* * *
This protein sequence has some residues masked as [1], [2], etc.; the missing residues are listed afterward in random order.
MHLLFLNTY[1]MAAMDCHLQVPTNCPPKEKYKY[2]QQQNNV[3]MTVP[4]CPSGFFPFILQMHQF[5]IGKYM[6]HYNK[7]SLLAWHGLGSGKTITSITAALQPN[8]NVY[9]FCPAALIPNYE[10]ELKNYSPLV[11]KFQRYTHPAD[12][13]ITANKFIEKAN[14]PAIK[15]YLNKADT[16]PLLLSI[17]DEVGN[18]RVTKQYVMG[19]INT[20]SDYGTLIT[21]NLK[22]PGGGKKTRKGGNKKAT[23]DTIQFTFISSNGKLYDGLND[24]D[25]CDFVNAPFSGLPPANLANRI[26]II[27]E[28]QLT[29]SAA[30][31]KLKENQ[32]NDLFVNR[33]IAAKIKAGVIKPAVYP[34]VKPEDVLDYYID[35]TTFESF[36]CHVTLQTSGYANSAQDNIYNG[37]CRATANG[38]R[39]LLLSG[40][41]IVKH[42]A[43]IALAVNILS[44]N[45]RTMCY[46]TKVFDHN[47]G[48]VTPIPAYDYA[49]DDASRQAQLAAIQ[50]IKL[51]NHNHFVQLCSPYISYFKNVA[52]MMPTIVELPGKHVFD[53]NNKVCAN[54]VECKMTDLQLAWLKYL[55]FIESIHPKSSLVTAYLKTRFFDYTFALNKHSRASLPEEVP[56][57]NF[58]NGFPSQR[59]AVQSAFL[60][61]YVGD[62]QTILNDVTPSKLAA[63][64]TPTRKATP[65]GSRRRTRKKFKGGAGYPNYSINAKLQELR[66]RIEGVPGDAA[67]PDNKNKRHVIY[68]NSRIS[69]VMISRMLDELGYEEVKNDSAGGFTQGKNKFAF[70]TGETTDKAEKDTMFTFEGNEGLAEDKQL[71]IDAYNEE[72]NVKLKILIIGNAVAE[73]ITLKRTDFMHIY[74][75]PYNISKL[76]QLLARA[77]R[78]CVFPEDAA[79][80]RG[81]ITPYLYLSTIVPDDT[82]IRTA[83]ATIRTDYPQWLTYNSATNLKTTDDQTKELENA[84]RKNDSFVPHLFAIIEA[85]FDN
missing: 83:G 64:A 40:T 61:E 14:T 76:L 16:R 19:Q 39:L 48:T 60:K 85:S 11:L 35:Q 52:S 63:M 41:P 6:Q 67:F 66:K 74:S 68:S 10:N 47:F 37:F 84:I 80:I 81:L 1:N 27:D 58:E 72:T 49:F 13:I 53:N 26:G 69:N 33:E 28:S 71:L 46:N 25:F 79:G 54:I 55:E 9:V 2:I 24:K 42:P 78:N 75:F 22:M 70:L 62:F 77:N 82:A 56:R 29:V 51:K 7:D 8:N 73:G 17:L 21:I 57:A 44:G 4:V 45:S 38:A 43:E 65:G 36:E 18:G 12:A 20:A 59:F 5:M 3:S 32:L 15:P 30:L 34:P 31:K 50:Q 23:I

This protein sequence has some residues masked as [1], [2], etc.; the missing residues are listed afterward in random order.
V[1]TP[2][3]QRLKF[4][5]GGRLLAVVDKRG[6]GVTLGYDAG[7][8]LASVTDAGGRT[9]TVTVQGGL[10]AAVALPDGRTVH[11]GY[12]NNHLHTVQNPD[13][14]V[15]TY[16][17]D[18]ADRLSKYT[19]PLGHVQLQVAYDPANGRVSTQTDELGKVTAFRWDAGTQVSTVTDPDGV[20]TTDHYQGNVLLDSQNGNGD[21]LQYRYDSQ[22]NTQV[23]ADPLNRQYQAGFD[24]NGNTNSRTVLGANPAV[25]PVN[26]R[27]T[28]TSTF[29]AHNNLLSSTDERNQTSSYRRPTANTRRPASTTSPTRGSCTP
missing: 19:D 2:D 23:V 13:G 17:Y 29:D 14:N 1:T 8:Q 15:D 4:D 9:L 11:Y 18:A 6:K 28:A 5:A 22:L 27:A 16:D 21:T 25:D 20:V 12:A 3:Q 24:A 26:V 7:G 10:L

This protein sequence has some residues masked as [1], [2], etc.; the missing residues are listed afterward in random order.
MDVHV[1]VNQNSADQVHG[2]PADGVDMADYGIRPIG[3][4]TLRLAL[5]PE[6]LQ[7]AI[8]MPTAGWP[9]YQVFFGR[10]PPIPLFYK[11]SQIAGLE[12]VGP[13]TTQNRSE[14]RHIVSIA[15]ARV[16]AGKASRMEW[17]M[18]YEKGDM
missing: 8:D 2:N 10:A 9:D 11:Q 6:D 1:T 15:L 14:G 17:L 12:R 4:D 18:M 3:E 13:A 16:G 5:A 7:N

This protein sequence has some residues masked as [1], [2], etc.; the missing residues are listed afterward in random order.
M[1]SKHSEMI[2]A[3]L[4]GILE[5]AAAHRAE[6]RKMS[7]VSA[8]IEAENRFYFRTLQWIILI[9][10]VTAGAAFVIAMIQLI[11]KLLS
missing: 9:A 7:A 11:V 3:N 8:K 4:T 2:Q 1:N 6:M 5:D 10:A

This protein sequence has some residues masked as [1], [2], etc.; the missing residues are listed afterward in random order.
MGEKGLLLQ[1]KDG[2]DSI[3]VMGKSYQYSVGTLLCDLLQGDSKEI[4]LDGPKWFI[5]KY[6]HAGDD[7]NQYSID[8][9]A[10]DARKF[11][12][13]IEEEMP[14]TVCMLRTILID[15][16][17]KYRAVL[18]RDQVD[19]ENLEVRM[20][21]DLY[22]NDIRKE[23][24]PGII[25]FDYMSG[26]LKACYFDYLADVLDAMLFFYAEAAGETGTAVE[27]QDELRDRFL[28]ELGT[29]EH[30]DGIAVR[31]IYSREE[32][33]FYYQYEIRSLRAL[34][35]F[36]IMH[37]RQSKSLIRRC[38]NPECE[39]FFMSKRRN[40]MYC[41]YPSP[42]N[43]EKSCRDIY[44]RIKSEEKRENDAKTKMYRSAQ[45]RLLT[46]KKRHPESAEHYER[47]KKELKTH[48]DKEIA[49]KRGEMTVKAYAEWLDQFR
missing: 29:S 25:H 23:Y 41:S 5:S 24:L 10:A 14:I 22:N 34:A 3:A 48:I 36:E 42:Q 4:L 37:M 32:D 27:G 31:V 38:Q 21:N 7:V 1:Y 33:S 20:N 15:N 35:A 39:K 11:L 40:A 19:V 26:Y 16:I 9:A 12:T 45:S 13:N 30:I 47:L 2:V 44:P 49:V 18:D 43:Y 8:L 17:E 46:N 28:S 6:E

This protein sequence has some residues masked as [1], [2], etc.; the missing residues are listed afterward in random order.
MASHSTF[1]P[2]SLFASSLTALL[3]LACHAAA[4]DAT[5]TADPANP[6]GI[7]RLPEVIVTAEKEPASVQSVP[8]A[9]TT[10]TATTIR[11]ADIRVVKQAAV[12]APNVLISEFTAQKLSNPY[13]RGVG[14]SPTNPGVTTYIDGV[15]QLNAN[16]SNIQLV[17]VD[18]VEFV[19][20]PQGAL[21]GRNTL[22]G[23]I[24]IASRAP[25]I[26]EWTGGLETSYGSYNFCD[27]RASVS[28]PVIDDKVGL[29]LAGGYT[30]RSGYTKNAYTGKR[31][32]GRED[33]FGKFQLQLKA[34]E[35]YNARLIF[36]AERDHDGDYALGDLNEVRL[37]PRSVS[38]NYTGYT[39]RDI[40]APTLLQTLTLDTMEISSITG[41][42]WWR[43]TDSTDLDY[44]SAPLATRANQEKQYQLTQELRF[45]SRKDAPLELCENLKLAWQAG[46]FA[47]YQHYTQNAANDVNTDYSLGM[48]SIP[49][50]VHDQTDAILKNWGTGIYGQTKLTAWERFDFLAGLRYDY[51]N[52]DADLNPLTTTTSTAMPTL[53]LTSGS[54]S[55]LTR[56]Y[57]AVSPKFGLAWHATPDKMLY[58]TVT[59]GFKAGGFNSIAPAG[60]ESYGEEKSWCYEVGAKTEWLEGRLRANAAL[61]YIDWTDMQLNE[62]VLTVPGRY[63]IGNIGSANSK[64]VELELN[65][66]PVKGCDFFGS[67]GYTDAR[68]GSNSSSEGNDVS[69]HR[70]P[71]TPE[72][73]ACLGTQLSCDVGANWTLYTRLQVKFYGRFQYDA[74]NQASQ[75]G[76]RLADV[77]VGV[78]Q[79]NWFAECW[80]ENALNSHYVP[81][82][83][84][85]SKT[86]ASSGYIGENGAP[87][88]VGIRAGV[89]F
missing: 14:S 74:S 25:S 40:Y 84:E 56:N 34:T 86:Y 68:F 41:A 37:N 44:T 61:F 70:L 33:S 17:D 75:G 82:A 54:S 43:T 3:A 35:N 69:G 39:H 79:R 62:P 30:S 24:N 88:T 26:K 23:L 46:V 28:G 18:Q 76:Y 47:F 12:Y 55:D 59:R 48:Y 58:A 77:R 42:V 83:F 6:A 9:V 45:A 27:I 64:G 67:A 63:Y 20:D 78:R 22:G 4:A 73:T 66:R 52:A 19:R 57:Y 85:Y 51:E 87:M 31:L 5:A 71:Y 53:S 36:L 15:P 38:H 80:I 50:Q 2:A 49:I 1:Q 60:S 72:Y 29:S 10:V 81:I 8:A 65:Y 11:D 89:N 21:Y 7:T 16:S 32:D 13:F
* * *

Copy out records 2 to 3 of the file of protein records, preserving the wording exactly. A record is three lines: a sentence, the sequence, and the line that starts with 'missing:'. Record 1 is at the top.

This protein sequence has some residues masked as [1], [2], etc.; the missing residues are listed afterward in random order.
V[1]TP[2][3]QRLKF[4][5]GGRLLAVVDKRG[6]GVTLGYDAG[7][8]LASVTDAGGRT[9]TVTVQGGL[10]AAVALPDGRTVH[11]GY[12]NNHLHTVQNPD[13][14]V[15]TY[16][17]D[18]ADRLSKYT[19]PLGHVQLQVAYDPANGRVSTQTDELGKVTAFRWDAGTQVSTVTDPDGV[20]TTDHYQGNVLLDSQNGNGD[21]LQYRYDSQ[22]NTQV[23]ADPLNRQYQAGFD[24]NGNTNSRTVLGANPAV[25]PVN[26]R[27]T[28]TSTF[29]AHNNLLSSTDERNQTSSYRRPTANTRRPASTTSPTRGSCTP
missing: 19:D 2:D 23:V 13:G 17:Y 29:D 14:N 1:T 8:Q 15:D 4:D 9:L 11:Y 18:A 6:K 28:A 5:A 22:L 27:A 16:D 21:T 25:D 20:V 12:A 3:Q 24:A 26:V 7:G 10:L

This protein sequence has some residues masked as [1], [2], etc.; the missing residues are listed afterward in random order.
MDVHV[1]VNQNSADQVHG[2]PADGVDMADYGIRPIG[3][4]TLRLAL[5]PE[6]LQ[7]AI[8]MPTAGWP[9]YQVFFGR[10]PPIPLFYK[11]SQIAGLE[12]VGP[13]TTQNRSE[14]RHIVSIA[15]ARV[16]AGKASRMEW[17]M[18]YEKGDM
missing: 8:D 2:N 10:A 9:D 11:Q 6:D 1:T 15:L 14:G 17:L 12:R 4:D 18:M 3:E 13:A 16:G 5:A 7:N